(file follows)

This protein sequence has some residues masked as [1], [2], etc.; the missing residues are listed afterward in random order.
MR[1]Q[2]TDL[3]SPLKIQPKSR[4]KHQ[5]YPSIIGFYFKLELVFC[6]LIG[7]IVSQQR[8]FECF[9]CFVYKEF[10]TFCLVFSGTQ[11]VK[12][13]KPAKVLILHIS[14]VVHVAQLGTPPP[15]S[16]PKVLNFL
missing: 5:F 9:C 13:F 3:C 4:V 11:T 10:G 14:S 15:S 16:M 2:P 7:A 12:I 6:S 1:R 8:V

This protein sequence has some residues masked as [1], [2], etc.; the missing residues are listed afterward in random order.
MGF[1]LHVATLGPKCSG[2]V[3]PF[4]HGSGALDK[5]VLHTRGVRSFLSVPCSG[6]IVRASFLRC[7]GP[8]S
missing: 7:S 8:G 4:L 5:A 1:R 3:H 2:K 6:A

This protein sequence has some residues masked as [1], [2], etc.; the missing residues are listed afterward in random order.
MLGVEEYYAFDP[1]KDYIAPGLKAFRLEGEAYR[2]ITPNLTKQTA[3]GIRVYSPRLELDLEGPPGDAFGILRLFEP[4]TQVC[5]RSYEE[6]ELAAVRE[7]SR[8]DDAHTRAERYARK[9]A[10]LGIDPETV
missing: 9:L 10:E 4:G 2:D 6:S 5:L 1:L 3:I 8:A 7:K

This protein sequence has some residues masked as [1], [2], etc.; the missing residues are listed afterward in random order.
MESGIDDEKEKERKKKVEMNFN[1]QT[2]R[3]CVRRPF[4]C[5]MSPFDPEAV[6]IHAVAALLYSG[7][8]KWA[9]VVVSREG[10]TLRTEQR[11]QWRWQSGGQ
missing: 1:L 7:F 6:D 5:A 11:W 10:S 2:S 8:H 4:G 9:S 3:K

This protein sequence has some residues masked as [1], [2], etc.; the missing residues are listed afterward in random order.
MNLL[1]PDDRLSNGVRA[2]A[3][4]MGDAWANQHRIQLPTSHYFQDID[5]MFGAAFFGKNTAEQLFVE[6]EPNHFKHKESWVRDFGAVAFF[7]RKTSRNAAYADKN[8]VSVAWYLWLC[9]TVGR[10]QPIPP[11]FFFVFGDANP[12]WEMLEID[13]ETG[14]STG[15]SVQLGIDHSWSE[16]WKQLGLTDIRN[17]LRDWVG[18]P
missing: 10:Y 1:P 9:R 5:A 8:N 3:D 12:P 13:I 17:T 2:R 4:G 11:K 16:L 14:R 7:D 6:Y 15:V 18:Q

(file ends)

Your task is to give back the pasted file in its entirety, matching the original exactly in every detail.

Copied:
This protein sequence has some residues masked as [1], [2], etc.; the missing residues are listed afterward in random order.
MR[1]Q[2]TDL[3]SPLKIQPKSR[4]KHQ[5]YPSIIGFYFKLELVFC[6]LIG[7]IVSQQR[8]FECF[9]CFVYKEF[10]TFCLVFSGTQ[11]VK[12][13]KPAKVLILHIS[14]VVHVAQLGTPPP[15]S[16]PKVLNFL
missing: 5:F 9:C 13:F 3:C 4:V 11:T 10:G 14:S 15:S 16:M 2:P 7:A 12:I 6:S 1:R 8:V

This protein sequence has some residues masked as [1], [2], etc.; the missing residues are listed afterward in random order.
MGF[1]LHVATLGPKCSG[2]V[3]PF[4]HGSGALDK[5]VLHTRGVRSFLSVPCSG[6]IVRASFLRC[7]GP[8]S
missing: 7:S 8:G 4:L 5:A 1:R 3:H 2:K 6:A

This protein sequence has some residues masked as [1], [2], etc.; the missing residues are listed afterward in random order.
MLGVEEYYAFDP[1]KDYIAPGLKAFRLEGEAYR[2]ITPNLTKQTA[3]GIRVYSPRLELDLEGPPGDAFGILRLFEP[4]TQVC[5]RSYEE[6]ELAAVRE[7]SR[8]DDAHTRAERYARK[9]A[10]LGIDPETV
missing: 9:L 10:E 4:G 2:D 6:S 5:L 1:L 3:I 8:A 7:K

This protein sequence has some residues masked as [1], [2], etc.; the missing residues are listed afterward in random order.
MESGIDDEKEKERKKKVEMNFN[1]QT[2]R[3]CVRRPF[4]C[5]MSPFDPEAV[6]IHAVAALLYSG[7][8]KWA[9]VVVSREG[10]TLRTEQR[11]QWRWQSGGQ
missing: 1:L 7:F 6:D 5:A 11:W 10:S 2:S 8:H 4:G 9:S 3:K

This protein sequence has some residues masked as [1], [2], etc.; the missing residues are listed afterward in random order.
MNLL[1]PDDRLSNGVRA[2]A[3][4]MGDAWANQHRIQLPTSHYFQDID[5]MFGAAFFGKNTAEQLFVE[6]EPNHFKHKESWVRDFGAVAFF[7]RKTSRNAAYADKN[8]VSVAWYLWLC[9]TVGR[10]QPIPP[11]FFFVFGDANP[12]WEMLEID[13]ETG[14]STG[15]SVQLGIDHSWSE[16]WKQLGLTDIRN[17]LRDWVG[18]P
missing: 10:Y 1:P 9:R 5:A 8:N 3:D 12:P 13:I 17:T 2:R 4:G 11:K 16:L 14:R 7:D 6:Y 15:V 18:Q